Took a chance on this wine as they need 6 or 7 years to shed some of the high acidity of youth, and after that happens you can assess what is left. Chancy keeping this around for 23 years. It was a mid golden colour, with an oxidative nose (as expected) that passed with time once opened. It became a honey and white flower nose with nutmeg underneath. In the mouth it was a medium to heavy bodied wine with a slightly oily texture – lots of stuffing still there, with ample acidity. With some more time in the glass I was getting beeswax and more pronounced honey, and an intriguing saffron note. There was ample acidity and it finished medium long. This was a bell curve wine – after opening it went from a definite meh to a very interesting wine at peak and then a half hour later it crashed into an oxidative mess.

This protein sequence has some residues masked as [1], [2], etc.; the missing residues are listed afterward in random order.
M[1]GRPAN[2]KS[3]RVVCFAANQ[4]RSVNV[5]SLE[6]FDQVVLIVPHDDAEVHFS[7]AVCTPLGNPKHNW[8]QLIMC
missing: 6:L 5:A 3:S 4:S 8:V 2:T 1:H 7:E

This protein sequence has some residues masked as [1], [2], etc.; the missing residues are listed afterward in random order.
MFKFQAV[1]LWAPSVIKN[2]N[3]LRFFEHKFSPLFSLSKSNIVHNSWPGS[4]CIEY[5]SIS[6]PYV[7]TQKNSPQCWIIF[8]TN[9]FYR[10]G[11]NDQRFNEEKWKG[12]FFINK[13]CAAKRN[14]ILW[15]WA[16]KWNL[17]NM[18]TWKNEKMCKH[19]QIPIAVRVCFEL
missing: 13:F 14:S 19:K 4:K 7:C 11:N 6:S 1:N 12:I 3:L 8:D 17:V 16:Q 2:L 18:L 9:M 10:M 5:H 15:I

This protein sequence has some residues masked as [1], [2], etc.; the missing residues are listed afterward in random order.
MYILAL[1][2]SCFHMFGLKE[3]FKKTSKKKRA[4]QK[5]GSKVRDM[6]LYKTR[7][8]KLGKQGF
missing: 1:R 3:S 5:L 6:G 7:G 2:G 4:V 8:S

There was a sticker on the bottle saying that the ministry of agriculture had awarded it a gold medal in 1999 – no idea what that means. In any case this had shown more longevity that one could reasonably expect and I was glad to come across it in the cellar.
Served with a pork tenderloin a la moutarde – large trimmed tenderloin slathered with Dijon mustard, S&P, roasted with water in the pan until it hit 135 F., and served sliced with a sauce I really enjoy – you sautee chopped shallot in the bottom of the pan the pork was cooked in, scraping up all the good bits left there, deglazed with white wine and reduced a bit and then augmented with crème fraiche and chopped rosemary and reduced. Veeeerry tasty and a nice foil to a wine with good acidity.
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Tasting notes, varietals, grapes - anything related to wine
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Bill in BC